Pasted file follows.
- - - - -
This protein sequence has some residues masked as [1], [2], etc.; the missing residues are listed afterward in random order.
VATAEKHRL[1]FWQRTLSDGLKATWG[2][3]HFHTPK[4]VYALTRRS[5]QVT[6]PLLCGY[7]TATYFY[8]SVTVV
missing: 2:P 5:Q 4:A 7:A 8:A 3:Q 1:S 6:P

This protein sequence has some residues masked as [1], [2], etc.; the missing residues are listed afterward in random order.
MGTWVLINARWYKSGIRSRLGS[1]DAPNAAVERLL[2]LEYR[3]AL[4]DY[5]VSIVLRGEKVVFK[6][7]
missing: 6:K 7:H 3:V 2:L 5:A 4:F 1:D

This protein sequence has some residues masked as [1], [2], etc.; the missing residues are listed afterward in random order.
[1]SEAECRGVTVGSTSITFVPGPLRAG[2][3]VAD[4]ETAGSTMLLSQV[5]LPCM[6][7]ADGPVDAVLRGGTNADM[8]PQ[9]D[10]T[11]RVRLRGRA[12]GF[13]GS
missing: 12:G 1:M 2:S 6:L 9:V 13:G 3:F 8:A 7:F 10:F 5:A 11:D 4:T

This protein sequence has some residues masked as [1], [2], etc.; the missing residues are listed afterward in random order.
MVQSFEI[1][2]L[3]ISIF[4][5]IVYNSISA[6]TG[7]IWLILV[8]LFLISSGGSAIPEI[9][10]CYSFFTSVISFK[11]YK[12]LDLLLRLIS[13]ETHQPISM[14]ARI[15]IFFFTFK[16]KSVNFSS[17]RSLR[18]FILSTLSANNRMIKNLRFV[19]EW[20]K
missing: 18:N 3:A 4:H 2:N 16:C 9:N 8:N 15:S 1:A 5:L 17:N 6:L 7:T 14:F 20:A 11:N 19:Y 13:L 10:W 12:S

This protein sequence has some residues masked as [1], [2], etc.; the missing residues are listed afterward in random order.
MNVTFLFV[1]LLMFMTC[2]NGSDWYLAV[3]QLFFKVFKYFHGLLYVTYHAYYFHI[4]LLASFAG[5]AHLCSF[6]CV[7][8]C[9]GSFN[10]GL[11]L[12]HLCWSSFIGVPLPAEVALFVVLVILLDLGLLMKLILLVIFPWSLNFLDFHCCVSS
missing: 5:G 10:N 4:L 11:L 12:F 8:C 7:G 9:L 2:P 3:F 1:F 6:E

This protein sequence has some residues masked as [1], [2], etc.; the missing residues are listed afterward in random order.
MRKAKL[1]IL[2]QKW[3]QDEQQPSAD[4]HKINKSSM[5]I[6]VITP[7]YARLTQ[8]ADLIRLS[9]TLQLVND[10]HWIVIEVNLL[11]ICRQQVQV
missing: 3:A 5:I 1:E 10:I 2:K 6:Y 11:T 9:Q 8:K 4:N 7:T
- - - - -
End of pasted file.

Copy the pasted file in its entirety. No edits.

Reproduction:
This protein sequence has some residues masked as [1], [2], etc.; the missing residues are listed afterward in random order.
VATAEKHRL[1]FWQRTLSDGLKATWG[2][3]HFHTPK[4]VYALTRRS[5]QVT[6]PLLCGY[7]TATYFY[8]SVTVV
missing: 2:P 5:Q 4:A 7:A 8:A 3:Q 1:S 6:P

This protein sequence has some residues masked as [1], [2], etc.; the missing residues are listed afterward in random order.
MGTWVLINARWYKSGIRSRLGS[1]DAPNAAVERLL[2]LEYR[3]AL[4]DY[5]VSIVLRGEKVVFK[6][7]
missing: 6:K 7:H 3:V 2:L 5:A 4:F 1:D

This protein sequence has some residues masked as [1], [2], etc.; the missing residues are listed afterward in random order.
[1]SEAECRGVTVGSTSITFVPGPLRAG[2][3]VAD[4]ETAGSTMLLSQV[5]LPCM[6][7]ADGPVDAVLRGGTNADM[8]PQ[9]D[10]T[11]RVRLRGRA[12]GF[13]GS
missing: 12:G 1:M 2:S 6:L 9:V 13:G 3:F 8:A 7:F 10:F 5:A 11:D 4:T

This protein sequence has some residues masked as [1], [2], etc.; the missing residues are listed afterward in random order.
MVQSFEI[1][2]L[3]ISIF[4][5]IVYNSISA[6]TG[7]IWLILV[8]LFLISSGGSAIPEI[9][10]CYSFFTSVISFK[11]YK[12]LDLLLRLIS[13]ETHQPISM[14]ARI[15]IFFFTFK[16]KSVNFSS[17]RSLR[18]FILSTLSANNRMIKNLRFV[19]EW[20]K
missing: 18:N 3:A 4:H 2:N 16:C 9:N 8:N 15:S 1:A 5:L 17:N 6:L 7:T 14:F 20:A 11:N 19:Y 13:L 10:W 12:S

This protein sequence has some residues masked as [1], [2], etc.; the missing residues are listed afterward in random order.
MNVTFLFV[1]LLMFMTC[2]NGSDWYLAV[3]QLFFKVFKYFHGLLYVTYHAYYFHI[4]LLASFAG[5]AHLCSF[6]CV[7][8]C[9]GSFN[10]GL[11]L[12]HLCWSSFIGVPLPAEVALFVVLVILLDLGLLMKLILLVIFPWSLNFLDFHCCVSS
missing: 5:G 10:N 4:L 11:L 12:F 8:C 7:G 9:L 2:P 3:F 1:F 6:E

This protein sequence has some residues masked as [1], [2], etc.; the missing residues are listed afterward in random order.
MRKAKL[1]IL[2]QKW[3]QDEQQPSAD[4]HKINKSSM[5]I[6]VITP[7]YARLTQ[8]ADLIRLS[9]TLQLVND[10]HWIVIEVNLL[11]ICRQQVQV
missing: 3:A 5:I 1:E 10:I 2:K 6:Y 11:T 9:Q 8:K 4:N 7:T